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Ecuador info

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Re: Ecuador info

Postby Haliku » Wed Mar 21, 2007 1:55 pm

tubesss wrote:Any guidance in this area would also be appretiated. Thanks in advance.


Advice: Don't.

Unless you have equipment and training you are risking your life and others if you attempt to climb anything more than Ilinza Norte in Ecuador. Even that might be a stretch for you with the altitude. Mountaineering isn't a last minute on a whim sport. It takes training and planning and of course some investment in equipment. Most of your questions can be answered by reviewing old posts in the forum as well as researching the mountain pages.

If you aren't a troll (on SP) then take some time to learn on easier mountains. Cheers.
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Postby Ario » Wed Mar 21, 2007 4:04 pm

You may want to check this topic in our South America forum: Ecuador

Well if you absolutely want to climb a +5000m in Ecuador, please consider hiring a guide (recognized one :wink: ) and know that most guiding agencies have a full set of technical gear (including pants, jackets, plastic boots etc) for their customers. The time frame seems to short for Chimborazo. Cotopaxi would already be a decent challenge...

Suerte !
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Postby dayinthelife » Wed Mar 21, 2007 4:38 pm

It doesn't seem to be common knowledge yet, but now everyone (foreign) is required to have a guide to enter Cotopaxi Park, so if that's a goal (and it's a reasonable one if you can get acclimitized) then you will have some professional help/leadership. There are many competent outfits to consider. You can gain some altitude/acclimitization on the Pichinchas, right above Quito, as well as several other non-technical peaks that are not hard to reach from Quito and other centers. Iliniza Norte is a fun scramble with few problems when it's dry. If you acclimitize in an average way, 12 days should be just enough to do a bigger peak like Cotopaxi, with good leadership. There are many other good choices. I have not climbed or been to Chimborazo so have no comment on that one, other than that many parties I met this winter 'summitted', by which they meant the Veintemilla, not the true summit.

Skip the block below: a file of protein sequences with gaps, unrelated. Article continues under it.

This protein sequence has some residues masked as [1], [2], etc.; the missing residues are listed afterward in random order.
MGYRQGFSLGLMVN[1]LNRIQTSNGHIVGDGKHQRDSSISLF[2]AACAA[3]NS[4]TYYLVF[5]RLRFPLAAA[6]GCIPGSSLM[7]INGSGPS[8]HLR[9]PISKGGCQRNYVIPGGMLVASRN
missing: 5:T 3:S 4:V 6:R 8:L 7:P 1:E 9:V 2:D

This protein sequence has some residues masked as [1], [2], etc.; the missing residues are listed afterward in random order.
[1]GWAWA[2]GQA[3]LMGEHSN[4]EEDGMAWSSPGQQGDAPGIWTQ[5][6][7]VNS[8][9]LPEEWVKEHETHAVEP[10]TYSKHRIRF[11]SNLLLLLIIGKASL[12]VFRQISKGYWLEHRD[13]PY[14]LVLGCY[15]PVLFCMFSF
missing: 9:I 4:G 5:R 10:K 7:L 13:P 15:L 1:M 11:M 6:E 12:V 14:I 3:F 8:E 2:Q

There are also many useful guidebooks that will help your planning. The coldest conditions I experienced in December, on Cotopaxi, were similar to a cold summer climb of Grand Teton or something similar. I understand conditions are often windier in the coming 'spring and summer' months (our spring and summer). Have a safe and enjoyable trip. The Ecuador volcanoes are very beautiful and worthy climbs.
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Postby Ario » Wed Mar 21, 2007 5:48 pm

another interesting topic in our forum: Iliniza Norte - normal route

and as the Italians say: " Forza ! "
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Postby Scott » Wed Mar 21, 2007 10:36 pm

Some things that I read about Cotopaxi make it sound like it is very doable for beginners, while other things I see make it sound much more difficult.


Cotopaxi is fairly easy for that high a mountain, but would be dangerous without a guide and without experience. You should acclimatize and then get a guide. I met someone on the summit who had never climbed another peak before.

Just make sure to get your own guide. I saw some weird crap up on Cotopaxi, such as 8 member groups all roped together with one guide. I kept thinking "what the ----" do they think they're doing.

Anyway, there are plenty of hikable mountains in Ecuador as well that don't require glacier travel. Corazon, Fuya Fuya, Imbabura, Rumiñahui, Atacazo, etc.
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Postby Scott » Thu Mar 22, 2007 1:57 am

Here's one suggestion:

http://www.moggely.com/mountain-climbin ... chool.html

If you are interested in glacier climbing you can take the glacier class that is offered down there. The glacier class includes a climb of Cotopaxi as well as training for climbing on glaciers. That way, you could rack up both climbing experience and training and bag a peak.

If you just do a guided climb of Cotopaxi, you would just bag the summit, but not gain too much experience. Doing a class would be a great way to get some experience.
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Postby Haliku » Thu Mar 22, 2007 4:31 pm

tubesss wrote:actually, I guess I got up to 15,419 hiking to Machu Picchu, but that was a pretty easy, not at all technical hike.


If you took the Incan Trail from Km88 then you made it to approx 14k on Dead Women's pass. Cheers!
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Postby Haliku » Thu Mar 22, 2007 4:33 pm

dayinthelife wrote:It doesn't seem to be common knowledge yet, but now everyone (foreign) is required to have a guide to enter Cotopaxi Park, so if that's a goal (and it's a reasonable one if you can get acclimitized) then you will have some professional help/leadership.


:!: Can you provide any links or information on this topic? Cheers!
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